The Fatima Al-Fihri Award in Islamic Studies


Warm Congratulations to the Recipient of the Fatima Al-Fihri Award in Islamic Studies in 2022


Rojina Sabetiashraf
MA Student, Art History

My research studies the role of Iranian women as visitors in museums. The museum visitor experience is physical, personal, social, and visual; studying this embodied experience is fundamental to understanding the cultural role of museums. Thus far, the field of critical museum studies has emphasized European and North American museums, by addressing how they produce national identity, educate citizens, and exclude certain groups, including different kinds of women, from them. My research will enrich the field by focusing on the diverse women who visit museums in Iran. Using methods of participant observation and archival research, I will explore the embodied experiences of women at two sites, namely the Tehran Museum of Contemporary Arts and the National Museum of Iran. Among other issues, I will consider how these museums may function as places for women to practice the “rituals of citizenship” described by museum scholar Carol Duncan. I will ask how different women move through, engage with, and understand the museum during their visits while attending to the museums’ ritual qualities.


Warm Congratulations to the Recipient of the Fatima Al-Fihri Award in Islamic Studies in 2021


Abubakar Abdulkadir
Ph.D. Student, History and Classics

Research project: The ‘Emergence’ of the Verse Tradition in Mauritania: Intellectual History and the Culture of Islamic Scholarship in the “Land of Million Poets.”

My research—which focuses on Mauritania’s scholarly and literary traditions within Islam, Arabic poetry, intellectual religious thought, and examination of scholarly libraries and archives—brings to the fore Saharan perspectives on knowledge production and transmission.






Warm Congratulations to the Recipient of the Fatima Al-Fihri Award in Islamic Studies in 2020


Anas Fassih
Ph.D. Student, Political Science

Research project: As part of his doctoral dissertation about solar installations in the desert town of Quarzazate, Morocco, Anas Fassih critically examines what Islam and modern African-Muslim thinkers tell us about the challenge of climate change and human responsibility on earth. If the global discourse of Anthropocene presents humans as masters of nature, what insights does Islam offer to humans to live in co-existence with nature?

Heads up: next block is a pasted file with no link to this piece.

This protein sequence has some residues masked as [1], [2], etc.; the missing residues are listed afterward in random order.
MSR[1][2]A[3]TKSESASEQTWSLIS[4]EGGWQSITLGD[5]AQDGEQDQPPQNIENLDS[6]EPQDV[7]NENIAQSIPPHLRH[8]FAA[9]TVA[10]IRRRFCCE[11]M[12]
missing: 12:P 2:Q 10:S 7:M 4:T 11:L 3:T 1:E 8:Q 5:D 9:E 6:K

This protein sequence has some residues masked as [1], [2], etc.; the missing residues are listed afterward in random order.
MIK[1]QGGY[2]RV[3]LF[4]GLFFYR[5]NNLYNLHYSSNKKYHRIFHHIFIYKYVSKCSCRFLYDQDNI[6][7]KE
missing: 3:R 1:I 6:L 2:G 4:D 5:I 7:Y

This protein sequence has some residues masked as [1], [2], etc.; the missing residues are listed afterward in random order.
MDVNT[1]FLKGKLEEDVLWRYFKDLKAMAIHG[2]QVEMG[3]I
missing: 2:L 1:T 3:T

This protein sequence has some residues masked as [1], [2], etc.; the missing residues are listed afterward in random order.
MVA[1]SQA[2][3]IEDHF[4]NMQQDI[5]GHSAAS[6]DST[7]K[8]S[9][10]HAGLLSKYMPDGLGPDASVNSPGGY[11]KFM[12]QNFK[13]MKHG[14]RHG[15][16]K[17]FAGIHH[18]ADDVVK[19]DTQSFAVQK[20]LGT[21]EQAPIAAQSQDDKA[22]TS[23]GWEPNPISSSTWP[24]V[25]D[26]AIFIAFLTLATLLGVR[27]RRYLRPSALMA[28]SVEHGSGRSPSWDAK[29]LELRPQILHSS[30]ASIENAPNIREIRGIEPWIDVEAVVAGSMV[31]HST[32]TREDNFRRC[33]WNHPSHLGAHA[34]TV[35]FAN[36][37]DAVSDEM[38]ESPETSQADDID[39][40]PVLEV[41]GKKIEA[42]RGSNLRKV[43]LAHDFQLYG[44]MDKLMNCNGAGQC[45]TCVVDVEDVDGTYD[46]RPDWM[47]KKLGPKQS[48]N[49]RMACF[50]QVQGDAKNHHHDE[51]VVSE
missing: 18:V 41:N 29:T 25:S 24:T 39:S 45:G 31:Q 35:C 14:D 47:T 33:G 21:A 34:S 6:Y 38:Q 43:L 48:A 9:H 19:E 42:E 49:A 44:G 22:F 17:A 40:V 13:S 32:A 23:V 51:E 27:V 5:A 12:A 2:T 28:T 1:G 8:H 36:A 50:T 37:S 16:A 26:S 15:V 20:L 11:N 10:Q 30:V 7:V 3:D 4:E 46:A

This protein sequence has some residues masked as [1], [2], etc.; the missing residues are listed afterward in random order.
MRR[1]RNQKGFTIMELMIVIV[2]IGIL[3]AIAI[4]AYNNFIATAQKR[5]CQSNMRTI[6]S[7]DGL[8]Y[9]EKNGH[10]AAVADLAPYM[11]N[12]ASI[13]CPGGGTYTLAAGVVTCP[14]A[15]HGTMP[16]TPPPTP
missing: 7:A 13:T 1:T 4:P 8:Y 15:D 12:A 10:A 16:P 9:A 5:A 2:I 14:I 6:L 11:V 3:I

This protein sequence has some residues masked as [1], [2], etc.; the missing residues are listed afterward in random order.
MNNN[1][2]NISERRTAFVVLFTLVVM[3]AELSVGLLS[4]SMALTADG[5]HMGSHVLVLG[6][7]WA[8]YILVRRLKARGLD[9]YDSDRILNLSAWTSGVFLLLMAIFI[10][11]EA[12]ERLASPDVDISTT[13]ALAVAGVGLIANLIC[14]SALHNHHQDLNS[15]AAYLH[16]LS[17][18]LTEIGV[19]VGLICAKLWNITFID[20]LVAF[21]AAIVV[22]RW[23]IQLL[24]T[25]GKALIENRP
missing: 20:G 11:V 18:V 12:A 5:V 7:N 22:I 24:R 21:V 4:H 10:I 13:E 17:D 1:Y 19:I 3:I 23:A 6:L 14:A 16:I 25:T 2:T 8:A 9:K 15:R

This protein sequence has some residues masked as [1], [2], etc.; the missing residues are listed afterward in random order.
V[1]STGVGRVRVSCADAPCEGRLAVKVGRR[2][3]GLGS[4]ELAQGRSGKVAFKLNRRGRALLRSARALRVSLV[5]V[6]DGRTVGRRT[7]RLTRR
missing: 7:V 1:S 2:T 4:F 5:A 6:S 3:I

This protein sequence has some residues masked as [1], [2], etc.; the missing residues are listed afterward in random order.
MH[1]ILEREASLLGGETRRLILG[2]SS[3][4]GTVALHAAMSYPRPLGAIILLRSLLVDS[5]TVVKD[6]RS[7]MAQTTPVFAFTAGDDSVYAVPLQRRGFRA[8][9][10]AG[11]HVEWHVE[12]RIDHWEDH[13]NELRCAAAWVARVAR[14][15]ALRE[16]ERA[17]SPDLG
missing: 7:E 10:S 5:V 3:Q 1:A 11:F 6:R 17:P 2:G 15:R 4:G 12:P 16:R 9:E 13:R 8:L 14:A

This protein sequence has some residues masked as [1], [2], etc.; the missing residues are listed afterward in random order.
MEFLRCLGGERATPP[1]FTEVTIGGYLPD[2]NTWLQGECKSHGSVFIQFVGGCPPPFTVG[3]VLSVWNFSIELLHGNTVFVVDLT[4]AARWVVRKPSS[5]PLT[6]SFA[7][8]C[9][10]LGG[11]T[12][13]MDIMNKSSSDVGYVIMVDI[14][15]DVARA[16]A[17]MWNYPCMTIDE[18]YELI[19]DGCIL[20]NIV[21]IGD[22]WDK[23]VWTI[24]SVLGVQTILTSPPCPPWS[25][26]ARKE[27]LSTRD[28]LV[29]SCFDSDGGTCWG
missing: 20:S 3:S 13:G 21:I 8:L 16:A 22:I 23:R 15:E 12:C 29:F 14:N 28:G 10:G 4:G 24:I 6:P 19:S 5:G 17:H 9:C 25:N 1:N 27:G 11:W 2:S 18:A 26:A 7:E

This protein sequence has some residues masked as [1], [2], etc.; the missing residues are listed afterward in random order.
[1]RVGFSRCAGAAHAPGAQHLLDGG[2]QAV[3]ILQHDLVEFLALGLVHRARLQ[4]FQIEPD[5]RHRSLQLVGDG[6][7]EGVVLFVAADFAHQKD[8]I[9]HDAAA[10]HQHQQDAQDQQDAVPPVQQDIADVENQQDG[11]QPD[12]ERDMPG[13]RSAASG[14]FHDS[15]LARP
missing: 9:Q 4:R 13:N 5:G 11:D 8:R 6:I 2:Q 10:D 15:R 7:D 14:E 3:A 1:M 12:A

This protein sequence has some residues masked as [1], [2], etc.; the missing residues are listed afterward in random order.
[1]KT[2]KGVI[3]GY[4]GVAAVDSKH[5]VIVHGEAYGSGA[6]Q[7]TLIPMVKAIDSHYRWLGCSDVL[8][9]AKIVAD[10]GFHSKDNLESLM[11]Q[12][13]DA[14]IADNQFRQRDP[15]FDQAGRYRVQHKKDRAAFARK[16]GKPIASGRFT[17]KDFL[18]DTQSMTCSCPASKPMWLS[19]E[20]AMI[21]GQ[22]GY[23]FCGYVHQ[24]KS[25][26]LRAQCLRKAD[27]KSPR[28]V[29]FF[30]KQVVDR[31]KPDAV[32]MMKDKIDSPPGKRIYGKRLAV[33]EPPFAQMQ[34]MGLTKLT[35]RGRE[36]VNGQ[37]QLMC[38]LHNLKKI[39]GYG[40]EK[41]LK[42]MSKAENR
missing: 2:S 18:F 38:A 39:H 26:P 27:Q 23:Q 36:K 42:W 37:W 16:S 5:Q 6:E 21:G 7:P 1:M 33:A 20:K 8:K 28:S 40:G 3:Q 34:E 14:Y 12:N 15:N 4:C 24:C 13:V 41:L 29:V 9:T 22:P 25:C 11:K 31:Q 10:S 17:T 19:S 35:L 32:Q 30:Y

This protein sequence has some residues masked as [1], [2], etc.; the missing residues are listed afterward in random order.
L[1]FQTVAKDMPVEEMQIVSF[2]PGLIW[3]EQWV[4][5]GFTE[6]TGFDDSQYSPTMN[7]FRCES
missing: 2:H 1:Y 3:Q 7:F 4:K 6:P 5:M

Warm Congratulations to the Recipient of the Fatima Al-Fihri Award in Islamic Studies in 2019


Abubakar AbdulkadirAbdulkadir, Abubakar
Ph.D. Student, History and Classics
Title of Dissertation: Versification of the World: The Case for Mauritania, Land of Million Poets

The project is an historical investigation into the West African tradition of Arabic poetry with a specific focus on Mauritania, known as balad milyūn shāʿir (land of million poets). It examines the emergence of this uniquely robust and influential poetic tradition, which seems to have emerged in the 18th century and marked a paradigm shift in literary and intellectual production – from prose genres to the poetic ones that have characterized Islamic scholarship and the shaping of religious/socio-political attitudes in the region over the past three centuries.  The study focuses on the influence and legacy of three 18th century Mauritanian scholars: Sīdī ‘Abd Allāh b. Muḥammad b. ʿAbd Allāh al- ʿAlawī (1644 – d. 1731), known as Ibn Rāzikah, Muḥammad b. Mukhtār b. Muḥammad al-Yadālī al-Daymānī (1680 – d. 1750) and Bū Famayn al-Majlisī (d. unknown) who are regarded as pioneers of this tradition.